We Might As Well Die Here: The 53d Pennsylvania Veteran Volunteer Infantry
Irvin G. Myers
We Might as Well Die Here is a descriptive and moving history of a regiment formed and trained to fight a war in which brother fought brother. They came from all walks of life, drawn together by their president to save a constitution they were all willing to die for. The men of the 53d Pennsylvania were the volunteers of 1861: young, naïve, and ready to meet their opponent on the field of mortal combat. No time in the American experience were young men transformed from innocence of youth to the brutal ways of war and death so quickly.
Colonel John R. Brooke, their first commander, was the driving force in training the green regiment into a professional unit that would later wear the famous "Red Trefoil" of the First Division, II Corps. Major General Winfield Scott Hancock, called "Hancock the Superb" and "The Thunderbolt of the Army of the Potomac," was their division commander and the guiding light in the heat of battle.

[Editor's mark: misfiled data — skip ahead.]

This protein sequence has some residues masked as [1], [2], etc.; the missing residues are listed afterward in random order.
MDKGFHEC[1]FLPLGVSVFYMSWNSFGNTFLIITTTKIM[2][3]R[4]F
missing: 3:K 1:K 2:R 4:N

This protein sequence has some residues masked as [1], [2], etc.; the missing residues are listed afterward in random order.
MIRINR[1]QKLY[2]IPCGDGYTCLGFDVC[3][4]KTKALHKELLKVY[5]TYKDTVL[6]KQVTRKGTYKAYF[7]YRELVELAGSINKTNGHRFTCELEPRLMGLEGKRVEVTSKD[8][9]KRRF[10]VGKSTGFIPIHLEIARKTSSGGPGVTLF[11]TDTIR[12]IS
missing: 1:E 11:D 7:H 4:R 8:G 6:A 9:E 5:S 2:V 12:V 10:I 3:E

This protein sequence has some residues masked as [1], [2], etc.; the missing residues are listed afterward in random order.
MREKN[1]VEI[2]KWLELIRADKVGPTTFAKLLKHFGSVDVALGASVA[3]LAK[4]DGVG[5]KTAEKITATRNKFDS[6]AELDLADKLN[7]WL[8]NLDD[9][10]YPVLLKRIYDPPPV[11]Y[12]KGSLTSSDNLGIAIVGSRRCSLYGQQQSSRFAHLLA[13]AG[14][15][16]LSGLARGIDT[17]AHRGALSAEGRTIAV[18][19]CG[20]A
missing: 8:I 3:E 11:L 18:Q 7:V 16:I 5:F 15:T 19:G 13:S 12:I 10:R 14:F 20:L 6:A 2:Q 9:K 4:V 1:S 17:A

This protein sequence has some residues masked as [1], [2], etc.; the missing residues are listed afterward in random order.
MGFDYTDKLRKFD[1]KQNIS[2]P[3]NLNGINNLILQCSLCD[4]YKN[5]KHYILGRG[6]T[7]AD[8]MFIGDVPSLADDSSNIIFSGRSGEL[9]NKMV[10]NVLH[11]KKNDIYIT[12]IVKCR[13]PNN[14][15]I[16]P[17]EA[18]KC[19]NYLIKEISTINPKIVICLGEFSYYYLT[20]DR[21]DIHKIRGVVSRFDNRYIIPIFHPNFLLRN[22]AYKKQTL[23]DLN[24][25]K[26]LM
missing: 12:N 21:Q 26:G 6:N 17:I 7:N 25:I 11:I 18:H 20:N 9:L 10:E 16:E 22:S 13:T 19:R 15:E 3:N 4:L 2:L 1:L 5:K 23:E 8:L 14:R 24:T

In the winter of 1863-1864, the regiment was proclaimed as the 53d Pennsylvania Veteran Volunteer Infantry when they reenlisted for the duration of the war. From the Fair Oaks battlefield in June 1862 to the surrender of Lee's army in April 1865, the Keystone warriors fought in 26 major battles with the Army of the Potomac. The regiment received casualties of 563 soldiers in combat, 85 captured or missing, and 232 due to illness and disease. The Keystone unit by 1865 was a shadow of its former strength. The 53d Pennsylvania proudly served until June 30, 1865, was then discharged, and again its soldiers became citizens of a country that was grateful for the services they rendered.
|Author||Irvin G. Myers|
- Publisher: White Mane Books
- Type: Paperback
- Availability: In Stock